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This post is from the CollabNet VersionOne blog and has not been updated since the original publish date.

Last Updated Aug 01, 2013 — Enterprise Agile Planning expert

The Agile Coach on Being Social

Enterprise Agile Planning

“Too many opinions I don’t care about”

I was surprised recently to hear from a few of the ‘younger’ students in an Agile class I teach tell me they don’t use Twitter. Surely most (if not all) young, tech-savvy folks that work in IT would use this popular social media app, I thought to myself. However, a non-scientific, informal survey I conducted (show of hands) held over the past few months in these Agile classes has shown this not to be the case. Believe it or not, there are many middle aged and older folks who are savvy in the ways of social media as well (see Frank the Tank).

I then asked how many folks used Facebook. Nearly everyone raised their hand to this question. Interesting. So what’s the difference? Why would they use Facebook and not use Twitter? Several of the more outspoken ones told me it was because Twitter was filled with ‘too many opinions I don’t care about’. And both old and young alike said it’s ‘information overload’. They simply don’t have the time to keep up with all the social media stuff.

I have to admit that I got burned out in the past on social media too. Facebook had lost its luster for me. And I didn’t see a ton of difference (at least in the way I used it) between Facebook and Twitter, so I didn’t even bother with the little blue bird. I used LinkedIn, more or less, as an online resume’. Other community sites I had been active on started to become bitch sessions and seemed to be filled with folks who either didn’t know what they were talking about, or were just downright irritating or rude. I couldn’t take much more. So I deleted my Facebook account, stopped posting to the community sites I had set as favorites, and immersed myself in work and family. And I must admit, it was good for the soul.

But I soon began feeling ‘out of touch’.  I started hearing about new developments in my industry later than I would like. Reading news on the web just wasn’t cutting it. So I came back; this time in a more ‘manageable’ way for me. I started with utilizing most of the features on LinkedIn (the Facebook for professionals). Things like reading what other thought leaders were saying, connecting with and following people, companies, and influencers. It’s now one of my favorite social media sites out there because it serves so many purposes. I found it useful to set aside some time each day for this. In my case, it was before I logged off for the day.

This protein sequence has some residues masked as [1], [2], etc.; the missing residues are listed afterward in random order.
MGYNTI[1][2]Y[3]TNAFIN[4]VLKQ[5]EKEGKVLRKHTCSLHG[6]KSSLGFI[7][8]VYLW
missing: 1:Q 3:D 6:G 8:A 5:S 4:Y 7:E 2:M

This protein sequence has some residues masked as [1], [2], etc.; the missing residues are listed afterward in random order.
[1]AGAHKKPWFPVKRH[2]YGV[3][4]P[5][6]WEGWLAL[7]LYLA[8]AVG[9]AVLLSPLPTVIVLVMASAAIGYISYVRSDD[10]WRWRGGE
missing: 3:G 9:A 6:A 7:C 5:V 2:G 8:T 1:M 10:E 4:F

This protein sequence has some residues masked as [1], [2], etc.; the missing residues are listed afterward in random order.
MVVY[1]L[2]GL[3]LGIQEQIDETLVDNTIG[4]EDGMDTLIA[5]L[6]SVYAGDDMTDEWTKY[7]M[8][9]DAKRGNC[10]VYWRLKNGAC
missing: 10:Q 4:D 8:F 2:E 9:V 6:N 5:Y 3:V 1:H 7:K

I also started blogging more. Originally, I had a pretty basic WordPress blog and posted to it intermittently. Only a couple of my friends ever looked at it. I did a poor job of promoting it, and an even poorer job keeping the content fresh.

I decided to set up my own website (, with an initial goal of one blog post per week, which I’ve done pretty well sticking to. There’s just something cool about having your own unique URL. Pride of ownership thing, I guess. For me, blogging is a great way of bringing out my introspective side. And it’s fun too. I try not to get too ‘white paper’ish’ about it; just write like I think and talk.

Twitter seemed to be a good avenue to share my ramblings and interact with folks who were interested in the same stuff I was. So I started following people whose opinions I respected and wanted to read about (sorry Ashton Kutcher). The key here is to be selective in who you follow. Believe it or not, recently, a number of people have even begun following me.

At the end of the day, I’ve learned that besides being passionate about my craft, I also need to make the commitment to be more socially engaged. And this isn’t just online.

A few concrete examples…

  • I utilized ‘Meetup’ to join with the ‘Limited WIP Society’. We meet once a month to talk, play games, eat pizza, and learn new stuff together.
  • I created, led and promoted Agile Communities of Practice and Communities of Interest at client sites. These are great because they provide a forum for folks to engage with one another, hash out problems, share, help and learn.
  • I’m making a point to be more active in my local chapter of PMI (Project Management Institute). But I must admit, the last time I attended one of these sessions was about 6 months ago. At that time, I presented to an audience of about 150 people on the topic of ‘Writing Effective User Stories’, and had no idea of the keen interest until about 15 minutes before I walked in. Downing a couple of Stella’s at the hotel bar helped to erase my anxieties.

Are you being social? What are some of your frustrations? How have you adjusted?

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